RBCA (pronounced “Rebecca”) refers to a new philosophy for managing contaminant release sites. With this new approach, the amount of environmental management required to ensure protection of human health and the environment is based on a scientific assessment of the risks posed by the contaminants, both now and in the future.
Environmental management always considers the risks of contaminants on a site. RBCA also considers the likelihood that people or environmental resources could be harmed by the contaminant. It achieves this by looking at the characteristics of the site, such as the type of soil, the location of water on the site and how the land is likely to be used in coming years.
RBCA clean-up goals are based on reducing risks to low, acceptable levels. This may be achieved by reduction of contaminant concentrations and it may also involve reducing the potential for exposure. An industrial site destined for redevelopment as a playground would require more stringent environmental management than if it were continuing in industrial use, where children do not play and workers protect themselves from exposure to substances.
At some sites it is not possible or practical to remove substances due to technological, physical or financial constraints. The risk-based approach allows the risks associated with leaving substances in place to be estimated. This information is then used to design appropriate risk management solutions to manage contaminants onsite and eliminate risks or reduce them to appropriate levels.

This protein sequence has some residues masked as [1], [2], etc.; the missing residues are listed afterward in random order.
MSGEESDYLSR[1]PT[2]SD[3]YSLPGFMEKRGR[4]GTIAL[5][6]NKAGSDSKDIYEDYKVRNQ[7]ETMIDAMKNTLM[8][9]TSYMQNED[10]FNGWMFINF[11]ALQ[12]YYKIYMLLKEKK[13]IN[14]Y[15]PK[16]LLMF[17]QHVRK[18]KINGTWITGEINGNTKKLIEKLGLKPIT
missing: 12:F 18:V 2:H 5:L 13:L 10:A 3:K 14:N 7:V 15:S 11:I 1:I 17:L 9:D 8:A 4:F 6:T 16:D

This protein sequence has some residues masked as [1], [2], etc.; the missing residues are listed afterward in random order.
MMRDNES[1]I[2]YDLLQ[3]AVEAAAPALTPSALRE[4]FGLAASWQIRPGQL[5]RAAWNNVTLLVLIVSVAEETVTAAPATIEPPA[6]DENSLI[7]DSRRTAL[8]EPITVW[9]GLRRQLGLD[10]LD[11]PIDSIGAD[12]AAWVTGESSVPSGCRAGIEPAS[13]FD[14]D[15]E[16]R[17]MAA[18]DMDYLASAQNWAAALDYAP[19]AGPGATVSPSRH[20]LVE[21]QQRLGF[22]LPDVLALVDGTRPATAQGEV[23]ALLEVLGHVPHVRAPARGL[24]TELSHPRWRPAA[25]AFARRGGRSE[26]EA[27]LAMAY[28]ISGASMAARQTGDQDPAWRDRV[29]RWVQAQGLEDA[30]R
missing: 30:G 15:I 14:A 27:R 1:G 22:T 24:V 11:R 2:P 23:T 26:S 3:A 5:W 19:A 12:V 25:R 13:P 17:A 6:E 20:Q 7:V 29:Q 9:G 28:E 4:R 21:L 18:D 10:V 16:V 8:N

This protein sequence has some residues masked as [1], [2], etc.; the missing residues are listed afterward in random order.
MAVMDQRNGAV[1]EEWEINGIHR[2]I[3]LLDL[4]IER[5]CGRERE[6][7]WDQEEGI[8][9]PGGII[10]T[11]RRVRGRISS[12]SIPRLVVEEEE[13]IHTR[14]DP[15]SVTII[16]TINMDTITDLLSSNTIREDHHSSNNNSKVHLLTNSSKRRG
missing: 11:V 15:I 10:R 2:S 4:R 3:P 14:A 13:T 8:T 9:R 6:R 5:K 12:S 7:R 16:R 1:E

Previously, an industrial site would have to be cleaned to very low, background-level criteria by reducing the amount of contamination present. This would be true even if the land was remaining in industrial use. To confuse matters more, different jurisdictions could set different criteria for the clean up.
RBCA sets the stage for effective and efficient clean-ups. The advantages of using RBCA include that it:
- Permits rapid response to critical levels of contamination
- Documents the substances at a site, their location and their extent on- and offsite
- Estimates the size and likelihood of risks and hazards to human and non-human receptors
- Documents and evaluates the effectiveness of measures proposed to manage contamination in place
- Targets cleanup levels are based on current and future use
- Provides options in appropriate remedial measures
- Allows property owners to allocate environmental resources more effectively
- Offers consistency in determining clean-up levels within and between jurisdictions
- Results in fewer sites being fenced off and abandoned